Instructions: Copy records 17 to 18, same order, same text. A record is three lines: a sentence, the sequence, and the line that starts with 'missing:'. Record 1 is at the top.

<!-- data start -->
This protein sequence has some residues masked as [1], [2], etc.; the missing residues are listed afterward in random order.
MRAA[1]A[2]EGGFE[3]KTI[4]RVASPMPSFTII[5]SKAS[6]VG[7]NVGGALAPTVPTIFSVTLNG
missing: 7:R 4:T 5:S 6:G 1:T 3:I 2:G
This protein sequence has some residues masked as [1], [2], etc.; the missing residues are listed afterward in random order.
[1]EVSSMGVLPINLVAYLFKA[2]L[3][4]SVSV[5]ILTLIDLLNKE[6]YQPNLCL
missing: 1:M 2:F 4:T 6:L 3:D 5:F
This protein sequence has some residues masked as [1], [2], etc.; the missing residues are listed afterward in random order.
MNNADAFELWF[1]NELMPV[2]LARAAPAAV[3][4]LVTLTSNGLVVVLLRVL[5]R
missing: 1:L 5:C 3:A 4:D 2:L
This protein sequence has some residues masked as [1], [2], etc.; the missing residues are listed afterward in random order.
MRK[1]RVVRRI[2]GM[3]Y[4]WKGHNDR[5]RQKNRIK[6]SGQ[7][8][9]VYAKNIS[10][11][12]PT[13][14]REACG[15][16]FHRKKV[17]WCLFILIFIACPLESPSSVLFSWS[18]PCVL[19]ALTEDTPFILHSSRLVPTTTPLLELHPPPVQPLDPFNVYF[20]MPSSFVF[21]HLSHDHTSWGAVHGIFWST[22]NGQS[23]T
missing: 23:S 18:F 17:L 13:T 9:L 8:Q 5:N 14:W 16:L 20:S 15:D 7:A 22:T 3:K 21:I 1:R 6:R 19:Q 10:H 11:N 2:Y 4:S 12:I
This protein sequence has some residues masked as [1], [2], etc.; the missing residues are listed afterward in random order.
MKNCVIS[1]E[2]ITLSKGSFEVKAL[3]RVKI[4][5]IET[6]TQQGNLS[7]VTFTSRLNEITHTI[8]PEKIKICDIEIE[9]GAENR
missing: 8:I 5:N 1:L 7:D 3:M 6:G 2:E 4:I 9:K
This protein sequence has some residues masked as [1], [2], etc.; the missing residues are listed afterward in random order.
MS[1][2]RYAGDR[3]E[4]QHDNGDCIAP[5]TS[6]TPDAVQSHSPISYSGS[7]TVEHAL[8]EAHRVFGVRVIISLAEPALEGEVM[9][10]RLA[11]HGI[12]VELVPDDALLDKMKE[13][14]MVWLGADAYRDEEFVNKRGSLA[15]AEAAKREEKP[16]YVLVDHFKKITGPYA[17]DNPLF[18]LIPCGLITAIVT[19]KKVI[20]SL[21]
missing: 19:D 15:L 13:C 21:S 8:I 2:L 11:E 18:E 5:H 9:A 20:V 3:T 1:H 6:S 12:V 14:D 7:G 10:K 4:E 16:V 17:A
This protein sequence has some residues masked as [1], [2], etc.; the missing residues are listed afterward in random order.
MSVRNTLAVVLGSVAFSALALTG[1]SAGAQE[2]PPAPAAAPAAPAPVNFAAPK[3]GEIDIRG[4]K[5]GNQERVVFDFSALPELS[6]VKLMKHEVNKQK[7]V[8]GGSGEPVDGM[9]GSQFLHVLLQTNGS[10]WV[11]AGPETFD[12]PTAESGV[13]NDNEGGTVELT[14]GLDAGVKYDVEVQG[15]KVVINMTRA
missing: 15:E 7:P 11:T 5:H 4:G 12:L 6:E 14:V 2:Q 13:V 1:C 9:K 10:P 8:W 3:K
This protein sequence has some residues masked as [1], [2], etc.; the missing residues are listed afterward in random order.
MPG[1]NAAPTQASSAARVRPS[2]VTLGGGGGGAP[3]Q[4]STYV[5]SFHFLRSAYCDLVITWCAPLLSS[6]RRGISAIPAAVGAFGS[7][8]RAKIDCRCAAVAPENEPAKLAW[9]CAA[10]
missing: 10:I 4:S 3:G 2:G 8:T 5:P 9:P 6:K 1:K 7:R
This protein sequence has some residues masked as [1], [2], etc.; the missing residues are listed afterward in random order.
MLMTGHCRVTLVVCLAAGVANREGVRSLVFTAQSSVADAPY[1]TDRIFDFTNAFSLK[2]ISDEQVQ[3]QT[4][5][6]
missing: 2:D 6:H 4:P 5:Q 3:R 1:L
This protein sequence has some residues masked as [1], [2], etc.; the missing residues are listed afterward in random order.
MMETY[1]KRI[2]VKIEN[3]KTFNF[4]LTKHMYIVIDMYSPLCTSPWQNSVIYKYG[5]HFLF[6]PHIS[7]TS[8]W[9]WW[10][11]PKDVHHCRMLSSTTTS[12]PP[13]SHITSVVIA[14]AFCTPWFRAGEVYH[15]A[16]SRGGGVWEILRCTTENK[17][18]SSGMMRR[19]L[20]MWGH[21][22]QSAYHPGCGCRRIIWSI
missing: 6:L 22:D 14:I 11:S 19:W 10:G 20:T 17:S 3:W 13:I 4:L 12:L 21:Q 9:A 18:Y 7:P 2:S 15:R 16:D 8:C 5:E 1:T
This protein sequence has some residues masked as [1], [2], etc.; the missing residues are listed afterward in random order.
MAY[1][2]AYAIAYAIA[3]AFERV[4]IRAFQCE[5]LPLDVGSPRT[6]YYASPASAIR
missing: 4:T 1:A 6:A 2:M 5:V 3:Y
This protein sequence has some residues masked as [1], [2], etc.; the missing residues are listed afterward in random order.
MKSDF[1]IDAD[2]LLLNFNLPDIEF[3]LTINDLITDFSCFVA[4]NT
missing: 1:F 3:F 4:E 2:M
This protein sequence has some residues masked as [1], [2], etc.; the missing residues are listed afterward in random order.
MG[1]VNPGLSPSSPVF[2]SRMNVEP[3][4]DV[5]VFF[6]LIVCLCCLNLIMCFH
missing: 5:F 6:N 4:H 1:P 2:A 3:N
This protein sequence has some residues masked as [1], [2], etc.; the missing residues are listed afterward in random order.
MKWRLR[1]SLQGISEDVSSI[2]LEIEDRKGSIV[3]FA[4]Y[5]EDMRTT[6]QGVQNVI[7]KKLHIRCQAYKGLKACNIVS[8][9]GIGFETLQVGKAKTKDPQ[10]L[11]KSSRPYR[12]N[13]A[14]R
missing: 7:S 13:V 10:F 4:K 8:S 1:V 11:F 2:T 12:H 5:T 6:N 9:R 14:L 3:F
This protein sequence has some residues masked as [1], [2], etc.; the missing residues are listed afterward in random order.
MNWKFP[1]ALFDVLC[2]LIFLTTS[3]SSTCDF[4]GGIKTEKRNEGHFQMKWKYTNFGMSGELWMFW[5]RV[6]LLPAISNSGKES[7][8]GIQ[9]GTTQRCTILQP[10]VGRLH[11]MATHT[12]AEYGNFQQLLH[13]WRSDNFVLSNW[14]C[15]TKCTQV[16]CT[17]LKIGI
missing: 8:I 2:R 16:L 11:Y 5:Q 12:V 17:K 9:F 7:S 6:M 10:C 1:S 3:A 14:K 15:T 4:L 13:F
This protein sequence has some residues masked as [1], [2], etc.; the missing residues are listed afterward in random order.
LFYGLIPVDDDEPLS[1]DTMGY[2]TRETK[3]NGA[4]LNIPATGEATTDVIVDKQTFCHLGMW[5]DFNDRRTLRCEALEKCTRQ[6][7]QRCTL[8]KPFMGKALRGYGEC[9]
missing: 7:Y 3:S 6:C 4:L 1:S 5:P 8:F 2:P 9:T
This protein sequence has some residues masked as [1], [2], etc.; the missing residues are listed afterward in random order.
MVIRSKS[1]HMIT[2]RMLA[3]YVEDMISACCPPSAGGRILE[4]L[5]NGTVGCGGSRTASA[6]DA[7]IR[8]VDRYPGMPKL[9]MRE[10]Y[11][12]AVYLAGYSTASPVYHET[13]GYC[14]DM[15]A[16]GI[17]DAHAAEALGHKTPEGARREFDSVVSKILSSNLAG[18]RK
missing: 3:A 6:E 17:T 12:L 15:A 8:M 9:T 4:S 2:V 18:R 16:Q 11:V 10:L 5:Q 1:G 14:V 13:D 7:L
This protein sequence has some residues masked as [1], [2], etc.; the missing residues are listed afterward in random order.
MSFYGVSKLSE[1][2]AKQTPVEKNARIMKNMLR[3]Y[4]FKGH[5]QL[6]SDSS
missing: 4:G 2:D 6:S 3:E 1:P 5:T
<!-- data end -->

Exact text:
This protein sequence has some residues masked as [1], [2], etc.; the missing residues are listed afterward in random order.
MVIRSKS[1]HMIT[2]RMLA[3]YVEDMISACCPPSAGGRILE[4]L[5]NGTVGCGGSRTASA[6]DA[7]IR[8]VDRYPGMPKL[9]MRE[10]Y[11][12]AVYLAGYSTASPVYHET[13]GYC[14]DM[15]A[16]GI[17]DAHAAEALGHKTPEGARREFDSVVSKILSSNLAG[18]RK
missing: 3:A 6:E 17:T 12:L 15:A 8:M 9:T 4:S 2:V 18:R 16:Q 11:V 10:L 5:Q 1:G 14:V 13:D 7:L
This protein sequence has some residues masked as [1], [2], etc.; the missing residues are listed afterward in random order.
MSFYGVSKLSE[1][2]AKQTPVEKNARIMKNMLR[3]Y[4]FKGH[5]QL[6]SDSS
missing: 4:G 2:D 6:S 3:E 1:P 5:T